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3 May 2010

“Looks pretty much Zombie proof.”

I can’t help eavesdropping as I photograph a rare VW-powered and Grumman built delivery truck that looks pretty much the same shape as most US Mail trucks you might see. The main difference between the a mail truck and this one are the VW engine under the alloy hood and the fact that the hood and the rest of the truck’s bodywork have been polished imperfectly to quite a shine.

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An admirer makes the Zombie comment, probably one of many that the proud owner has received since parking his rare VW-powered transport on the grass at Volksfest.

Heading out to central Pennsylvania’s Volksfest show is a bit like stepping back in time. Beyond the prodigious mix of great-looking early water-cooled VWs and masses of vintage air-cooled cars, Volksfest offers a refresher on the roots of the VW show scene.

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To some, it might be surprising that VWs are as prevalent as they are in such a relatively rural region. Go to equally populated sections of the country and Volkswagen might not be as popular, but the strong German heritage in the area drives the hobby more than you might expect. I know. I’ve grown up in the area and though this polished Zombie-scaring truck may seem rare to most I know of one painted in Tasty Kake colors that has been sitting in the driveway of a house about two miles away that’s been there for at least twenty years. You gotta love PA and you gotta love Volksfest.

It’s not So-Cal, but there remains a strong cult-like following for air-cooled VWs in the area, and that’s always been a mainstay of the Volksfest show. After all, it’s organized and put on by the local Harrisburg Area Volkswagen Owners Club (HAVOC), which started out as an air-cooled focused organization back in the day.

Of course, water-cooleds are now classics as well, and there’s no shortage of local modern cars, either. From numerous Mk6 GTIs and Mk IV R32s to great-looking Mk I cars, Volksfest attracts them equally.

Also stepping a bit back in time, the vendor area is dominated by local folks trucking out used parts, as with swap meets of old. Local tuners like APTuning appreciably support the event year after year, though most of the vendor field has stayed low-glitz, where you’re more likely to strike up a deal over a Mk 2 GTI quad light grille or quarter panel laying in the grass than you are to wait in mile-long lines five wide for a chip flashing.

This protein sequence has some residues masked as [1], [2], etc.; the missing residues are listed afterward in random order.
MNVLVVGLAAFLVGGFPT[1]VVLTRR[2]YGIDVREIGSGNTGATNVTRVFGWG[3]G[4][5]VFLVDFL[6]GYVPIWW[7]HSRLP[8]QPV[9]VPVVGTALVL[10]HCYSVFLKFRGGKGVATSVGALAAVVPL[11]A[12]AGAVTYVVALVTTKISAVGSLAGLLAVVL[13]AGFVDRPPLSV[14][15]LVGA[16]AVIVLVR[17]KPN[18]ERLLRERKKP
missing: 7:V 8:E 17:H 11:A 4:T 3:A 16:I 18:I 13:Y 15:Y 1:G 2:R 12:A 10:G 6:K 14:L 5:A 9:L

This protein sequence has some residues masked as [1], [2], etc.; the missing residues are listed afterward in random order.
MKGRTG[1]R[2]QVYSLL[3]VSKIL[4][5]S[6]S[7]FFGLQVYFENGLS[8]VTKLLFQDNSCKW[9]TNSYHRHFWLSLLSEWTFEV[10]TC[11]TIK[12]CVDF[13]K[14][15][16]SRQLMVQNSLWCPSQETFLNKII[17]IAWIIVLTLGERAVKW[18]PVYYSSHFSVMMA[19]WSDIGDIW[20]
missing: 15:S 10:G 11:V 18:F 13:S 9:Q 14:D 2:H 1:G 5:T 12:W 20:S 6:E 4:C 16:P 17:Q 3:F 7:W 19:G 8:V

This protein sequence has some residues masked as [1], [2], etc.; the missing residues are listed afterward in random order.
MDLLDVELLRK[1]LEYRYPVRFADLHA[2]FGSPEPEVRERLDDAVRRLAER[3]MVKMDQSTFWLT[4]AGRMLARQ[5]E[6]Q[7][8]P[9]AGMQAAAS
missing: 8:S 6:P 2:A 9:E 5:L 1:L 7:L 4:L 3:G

Volksfest remains a regional show, though it draws groups in from a surprisingly wide area. We’re always reminded of this as we head out of the small hamlet of Campelltown, PA. Even moreso gathered this year, pushing parked VWs and Audis to the edges of the Campbelltown Fire Company grounds on which the event is held making us wonder if they’ll consider an even bigger venue next year.

If you’re making the drive in from very far away, there’s added motivation to make sure Volksfest finds a spot on your calendar. Each year, the VW event is held just miles away from the largest Porsche-only swap meet in the USA, held in nearby Hershey. Both happen on Saturday, but their proximity and size make hitting both doable, so long as rain hasn’t scared people off of the respective fields.

If you’re looking for a refresher of what grass-roots and club-sponsored shows were like before the VW hobby got so large, Volksfest should be at the top of your list. A relaxed atmosphere on the grounds of a local fire department, Volksfest takes on a laid-back and intimate atmosphere and is an excellent way to spend a sunny April afternoon.



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For more photos of the car in this story, click on the link to our gallery at the right.


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